One morning, as I was hiking the Monterey dunes, a homeless man arose from his sleeping bag in a hollow of sand and turned toward the sea. Young, with face bronzed by the sun, voice full of anguish, he stretched his arms toward the sea. “Sweet Monterey! Sweet Monterey!” The sun had slit open a cloud and turned black water silver. Fiction is all about hope.
In great fiction even the most despairing of stories leave a reader with hope. The English patient dies, but the reader is left enriched by his story of love. The wounded recover. Even if a character in a novel doesn’t recover you’re still inspired because you recognize in the story something of your own, and the human, condition. You’re full of ideas for great stories, inspired by ─ what ─ maybe the river of life flowing along a clogged passageway in a city of North Africa, Rue du Mechouar in Marrakech, say, or Mt. Shasta in northern California when a lenticular cloud barbs the summit. How, now, to tame those ideas?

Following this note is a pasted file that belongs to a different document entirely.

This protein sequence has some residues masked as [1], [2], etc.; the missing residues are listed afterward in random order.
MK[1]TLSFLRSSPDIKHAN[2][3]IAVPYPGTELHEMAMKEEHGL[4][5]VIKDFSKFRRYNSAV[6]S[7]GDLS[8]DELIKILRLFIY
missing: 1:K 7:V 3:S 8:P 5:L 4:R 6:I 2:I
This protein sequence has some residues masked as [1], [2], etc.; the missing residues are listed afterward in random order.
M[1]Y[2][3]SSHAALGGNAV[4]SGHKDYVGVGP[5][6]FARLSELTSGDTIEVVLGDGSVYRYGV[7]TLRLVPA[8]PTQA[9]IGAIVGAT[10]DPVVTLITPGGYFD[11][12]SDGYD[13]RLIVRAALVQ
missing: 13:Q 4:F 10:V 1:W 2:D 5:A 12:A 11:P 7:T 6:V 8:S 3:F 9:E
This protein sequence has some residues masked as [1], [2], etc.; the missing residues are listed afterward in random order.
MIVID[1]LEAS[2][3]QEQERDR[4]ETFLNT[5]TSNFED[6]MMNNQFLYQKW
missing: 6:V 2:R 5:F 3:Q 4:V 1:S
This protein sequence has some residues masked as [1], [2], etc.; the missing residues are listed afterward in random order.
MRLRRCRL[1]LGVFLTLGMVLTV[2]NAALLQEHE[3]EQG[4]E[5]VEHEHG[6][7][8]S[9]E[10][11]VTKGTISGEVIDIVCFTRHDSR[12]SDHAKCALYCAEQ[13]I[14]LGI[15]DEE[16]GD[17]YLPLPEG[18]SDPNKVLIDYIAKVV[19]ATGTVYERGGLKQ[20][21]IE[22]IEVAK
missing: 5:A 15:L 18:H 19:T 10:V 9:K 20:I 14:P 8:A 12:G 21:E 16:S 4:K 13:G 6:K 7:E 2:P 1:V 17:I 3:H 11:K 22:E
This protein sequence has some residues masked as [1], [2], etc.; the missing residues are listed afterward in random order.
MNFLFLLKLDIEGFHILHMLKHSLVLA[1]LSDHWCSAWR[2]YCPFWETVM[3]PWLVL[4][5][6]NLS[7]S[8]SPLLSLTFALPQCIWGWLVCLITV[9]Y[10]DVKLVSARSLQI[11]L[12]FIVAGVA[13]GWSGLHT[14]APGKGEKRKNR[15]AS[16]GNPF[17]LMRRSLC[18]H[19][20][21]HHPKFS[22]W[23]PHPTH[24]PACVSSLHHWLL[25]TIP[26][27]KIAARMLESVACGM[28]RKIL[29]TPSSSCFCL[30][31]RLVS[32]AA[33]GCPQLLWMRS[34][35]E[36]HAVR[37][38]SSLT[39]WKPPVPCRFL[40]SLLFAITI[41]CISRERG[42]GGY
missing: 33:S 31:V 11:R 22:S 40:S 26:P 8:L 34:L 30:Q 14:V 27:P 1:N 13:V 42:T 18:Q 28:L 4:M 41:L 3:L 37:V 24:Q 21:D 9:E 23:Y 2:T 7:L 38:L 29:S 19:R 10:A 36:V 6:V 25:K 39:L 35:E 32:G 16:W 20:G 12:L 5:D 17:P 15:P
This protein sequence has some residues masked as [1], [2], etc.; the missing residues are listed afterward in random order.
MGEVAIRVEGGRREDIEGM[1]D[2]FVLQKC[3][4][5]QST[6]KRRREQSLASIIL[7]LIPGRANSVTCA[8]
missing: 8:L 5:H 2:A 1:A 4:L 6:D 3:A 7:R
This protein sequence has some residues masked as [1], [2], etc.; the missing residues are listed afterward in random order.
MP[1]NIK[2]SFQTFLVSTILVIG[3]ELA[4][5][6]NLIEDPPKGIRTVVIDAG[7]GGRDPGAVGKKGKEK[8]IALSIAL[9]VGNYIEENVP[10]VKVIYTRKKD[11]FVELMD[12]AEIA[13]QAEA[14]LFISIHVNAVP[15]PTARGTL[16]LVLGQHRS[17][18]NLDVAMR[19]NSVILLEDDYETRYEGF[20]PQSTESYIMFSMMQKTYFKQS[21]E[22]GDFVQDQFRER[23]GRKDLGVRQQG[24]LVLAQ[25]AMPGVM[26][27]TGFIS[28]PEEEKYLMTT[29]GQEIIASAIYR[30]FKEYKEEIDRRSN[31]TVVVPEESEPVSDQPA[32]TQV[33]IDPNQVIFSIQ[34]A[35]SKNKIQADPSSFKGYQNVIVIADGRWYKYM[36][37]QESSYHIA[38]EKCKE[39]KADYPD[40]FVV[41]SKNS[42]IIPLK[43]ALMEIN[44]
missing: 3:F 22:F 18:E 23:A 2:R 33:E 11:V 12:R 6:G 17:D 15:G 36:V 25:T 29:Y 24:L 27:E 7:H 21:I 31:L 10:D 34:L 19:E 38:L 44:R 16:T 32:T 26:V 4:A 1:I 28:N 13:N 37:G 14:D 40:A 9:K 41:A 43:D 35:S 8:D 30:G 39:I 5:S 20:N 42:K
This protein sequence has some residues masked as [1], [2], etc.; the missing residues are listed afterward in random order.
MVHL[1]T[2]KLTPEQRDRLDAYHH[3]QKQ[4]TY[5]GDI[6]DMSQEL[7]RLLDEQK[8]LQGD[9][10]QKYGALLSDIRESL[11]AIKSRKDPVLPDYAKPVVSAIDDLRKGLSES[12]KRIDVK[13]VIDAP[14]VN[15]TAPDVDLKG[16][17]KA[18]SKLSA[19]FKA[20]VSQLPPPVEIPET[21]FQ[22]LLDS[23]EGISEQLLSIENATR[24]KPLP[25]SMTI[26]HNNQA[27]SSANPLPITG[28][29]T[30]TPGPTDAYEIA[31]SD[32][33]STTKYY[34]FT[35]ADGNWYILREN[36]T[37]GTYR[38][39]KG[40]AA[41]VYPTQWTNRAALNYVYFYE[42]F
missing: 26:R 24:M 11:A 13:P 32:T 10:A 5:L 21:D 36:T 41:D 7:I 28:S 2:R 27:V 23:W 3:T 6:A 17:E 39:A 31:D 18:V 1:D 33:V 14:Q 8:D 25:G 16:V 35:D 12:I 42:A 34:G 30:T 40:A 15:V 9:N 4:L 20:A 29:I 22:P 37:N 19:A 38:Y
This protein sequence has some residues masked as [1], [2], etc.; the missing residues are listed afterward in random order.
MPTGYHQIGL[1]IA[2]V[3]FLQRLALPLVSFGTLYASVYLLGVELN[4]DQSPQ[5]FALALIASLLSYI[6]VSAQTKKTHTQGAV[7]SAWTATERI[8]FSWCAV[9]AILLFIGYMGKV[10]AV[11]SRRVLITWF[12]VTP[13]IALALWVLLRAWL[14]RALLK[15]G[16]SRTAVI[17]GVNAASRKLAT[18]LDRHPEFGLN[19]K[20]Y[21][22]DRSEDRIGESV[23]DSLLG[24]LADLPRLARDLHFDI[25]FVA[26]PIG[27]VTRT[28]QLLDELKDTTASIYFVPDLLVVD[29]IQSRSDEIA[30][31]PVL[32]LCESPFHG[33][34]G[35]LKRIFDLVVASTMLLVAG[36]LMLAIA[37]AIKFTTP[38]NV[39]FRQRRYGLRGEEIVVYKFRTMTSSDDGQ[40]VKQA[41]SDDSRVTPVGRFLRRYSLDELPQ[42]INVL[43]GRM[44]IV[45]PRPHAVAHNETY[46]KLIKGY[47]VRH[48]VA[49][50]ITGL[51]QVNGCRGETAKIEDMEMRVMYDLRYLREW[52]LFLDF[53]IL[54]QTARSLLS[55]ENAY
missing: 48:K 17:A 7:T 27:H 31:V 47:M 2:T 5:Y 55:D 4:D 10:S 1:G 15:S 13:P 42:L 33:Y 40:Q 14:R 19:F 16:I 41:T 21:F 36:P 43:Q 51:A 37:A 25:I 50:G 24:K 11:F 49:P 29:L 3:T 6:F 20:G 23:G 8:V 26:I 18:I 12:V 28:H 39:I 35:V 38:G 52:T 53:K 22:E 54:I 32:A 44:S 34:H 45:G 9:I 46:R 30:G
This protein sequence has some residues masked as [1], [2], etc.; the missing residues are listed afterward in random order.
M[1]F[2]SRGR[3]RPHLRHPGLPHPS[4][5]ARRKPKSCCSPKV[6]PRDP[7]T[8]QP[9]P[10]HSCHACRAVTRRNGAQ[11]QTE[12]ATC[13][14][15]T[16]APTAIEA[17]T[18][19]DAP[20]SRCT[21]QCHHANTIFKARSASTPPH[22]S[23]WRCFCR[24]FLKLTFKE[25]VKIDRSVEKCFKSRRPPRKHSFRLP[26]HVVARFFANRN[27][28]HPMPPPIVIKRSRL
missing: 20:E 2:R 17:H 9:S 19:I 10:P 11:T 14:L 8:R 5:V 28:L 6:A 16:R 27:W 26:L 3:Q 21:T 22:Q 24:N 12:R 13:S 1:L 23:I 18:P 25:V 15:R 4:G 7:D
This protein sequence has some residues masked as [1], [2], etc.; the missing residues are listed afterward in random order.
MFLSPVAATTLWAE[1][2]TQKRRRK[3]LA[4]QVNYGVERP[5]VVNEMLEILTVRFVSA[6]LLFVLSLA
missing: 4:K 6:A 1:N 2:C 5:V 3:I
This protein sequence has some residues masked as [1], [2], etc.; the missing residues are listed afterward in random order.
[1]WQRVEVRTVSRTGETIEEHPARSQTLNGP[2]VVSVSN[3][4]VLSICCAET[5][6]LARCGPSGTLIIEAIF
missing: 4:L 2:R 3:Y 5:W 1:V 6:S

When you write for the reader don’t look to what’s fashionable. What’s popular in fiction comes and goes. Look for a common element of our shared humanity, which is your story as well. Said short story writer, Flannery O’Connor, “Anybody who has survived his childhood has enough information about life to last him the rest of his days.” Here is where you write your story, which should not be construed as the idiotic maxim to write what you know. A writer doesn’t have to experience something to write about it; knowledge of the opposite sex does not require gender reassignment surgery nor does a story of murder require you kill. Break rule No. 2. Make your story the reader’s. Fiction is creation. Creation is hope.
Tell us your story